BusinessDay

Nigeria borrows $1.25bn in Eurobond to buy petrol, says EIU

The Economist Intelligence Unit, EIU says Nigeria tapped the international debt market last week for a Eurobond sale of over one billion dollars with yields at 8.5% to pay for urgent petrol supplies after a debilitating shortage following the importation of bad fuel into the country in January.

In a note sent to investors globally at the weekend, the EIU said while Nigeria’s success in raising the $1.25bn without much fuss could mean that the investors took the view that the country’s debt situation remains manageable, that the money will go into paying for petrol will unsettle bond holders.

Nigeria is a leading crude oil producer and its controversial programme of importing refined petroleum products had been predicated on exchanging crude oil for petrol. Questions are now being asked as to why Nigeria must pay cash for petrol this time.

According to the EIU, “a few days before the issue, Zainab Ahmed, Nigeria’s finance, budget and national planning minister, said that Nigeria will use as much as US$2.2bn from the previous Eurobond sale to pay for Nigeria’s spiralling subsidy bill.

“Using more than half the proceeds from the previous Eurobond to fund the fuel subsidy is a misappropriation of sorts. Before the issue in 2021 there were claims that most of the funds would go towards capital expenditure.

Read also: Scarcity pushes average petrol price to N170/litre

“Ms Ahmed continues to emphasise that much of the fuel subsidy will be funded from local borrowing, which was the original plan, but the magnitude of the subsidy bill has evidently made this impossible. Since Russia invaded Ukraine global oil prices have surged, averaging over US$100/barrel.

“For Nigeria’s public finances, this presents more of a problem than a relief: although the federal government gets about one-half of its receipts from crude sales, production has been dismal—Nigeria was overcomplying with its output quota by 413% in February.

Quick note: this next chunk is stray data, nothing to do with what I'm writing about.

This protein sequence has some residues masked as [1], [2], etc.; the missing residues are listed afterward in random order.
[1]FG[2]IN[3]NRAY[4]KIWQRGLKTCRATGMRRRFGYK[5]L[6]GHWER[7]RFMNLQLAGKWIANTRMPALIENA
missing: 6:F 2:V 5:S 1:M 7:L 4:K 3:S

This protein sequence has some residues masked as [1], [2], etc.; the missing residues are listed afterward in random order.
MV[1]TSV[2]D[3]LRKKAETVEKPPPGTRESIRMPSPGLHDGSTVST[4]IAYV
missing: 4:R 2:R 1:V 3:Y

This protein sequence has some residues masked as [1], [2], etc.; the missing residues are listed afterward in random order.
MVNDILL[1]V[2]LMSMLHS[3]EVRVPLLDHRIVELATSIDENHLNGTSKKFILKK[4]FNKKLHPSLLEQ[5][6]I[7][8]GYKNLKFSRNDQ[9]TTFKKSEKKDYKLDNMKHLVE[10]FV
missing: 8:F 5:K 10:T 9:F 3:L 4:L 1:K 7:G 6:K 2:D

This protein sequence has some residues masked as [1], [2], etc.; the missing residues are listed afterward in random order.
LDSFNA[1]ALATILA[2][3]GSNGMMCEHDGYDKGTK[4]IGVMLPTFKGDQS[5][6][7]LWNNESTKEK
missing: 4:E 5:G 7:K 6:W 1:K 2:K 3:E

“Meanwhile, Nigeria’s petrol requirement is large and growing, together with the costs of delivering the subsidy. The government had announced earlier this year that petrol prices would remain regulated until mid-2023. As an election is due in February 2023, a backtrack on the policy is politically unpalatable meanwhile.”

The report said “demand for the issuance brought the yield to below an initial guidance of 8.75%, to 8.5%. A US$4bn issue in 2021, which included a US$1.25bn seven-year tranche, was priced at 6.125%, and the premium in the latest sale probably reflects low crude production, high inflation and a surging budget deficit.

“Nigeria’s ability to tap the international capital market means that the country passed an important test of investor demand for emerging-market debt at a time of heightened global uncertainty following the outbreak of the Russian-Ukrainian conflict.

“The authorities could borrow more than N3trn (US$7.3bn) domestically in 2022, although the latest Eurobond and proceeds from the 2021 issue will go some way to reducing off-budget central bank financing (deficit monetisation) through an overdraft facility.

“At least N15.5trn (8.5% of GDP) is outstanding. Financing through the central bank carries negative consequences for the wider economy—notably a high cash-reserve requirement for commercial banks (crowding out the private sector) and elevated inflation. “

The analysts at EIU say they “now expect a wider fiscal deficit, of 5.5% of GDP. Nigeria’s ability to tap the bond market means that financing should be manageable, but increasingly expensive debt is being taken on to finance expenditure that does not bring higher productivity. Eventually (we expect after the election) Nigeria is going to have to make adjustments.”

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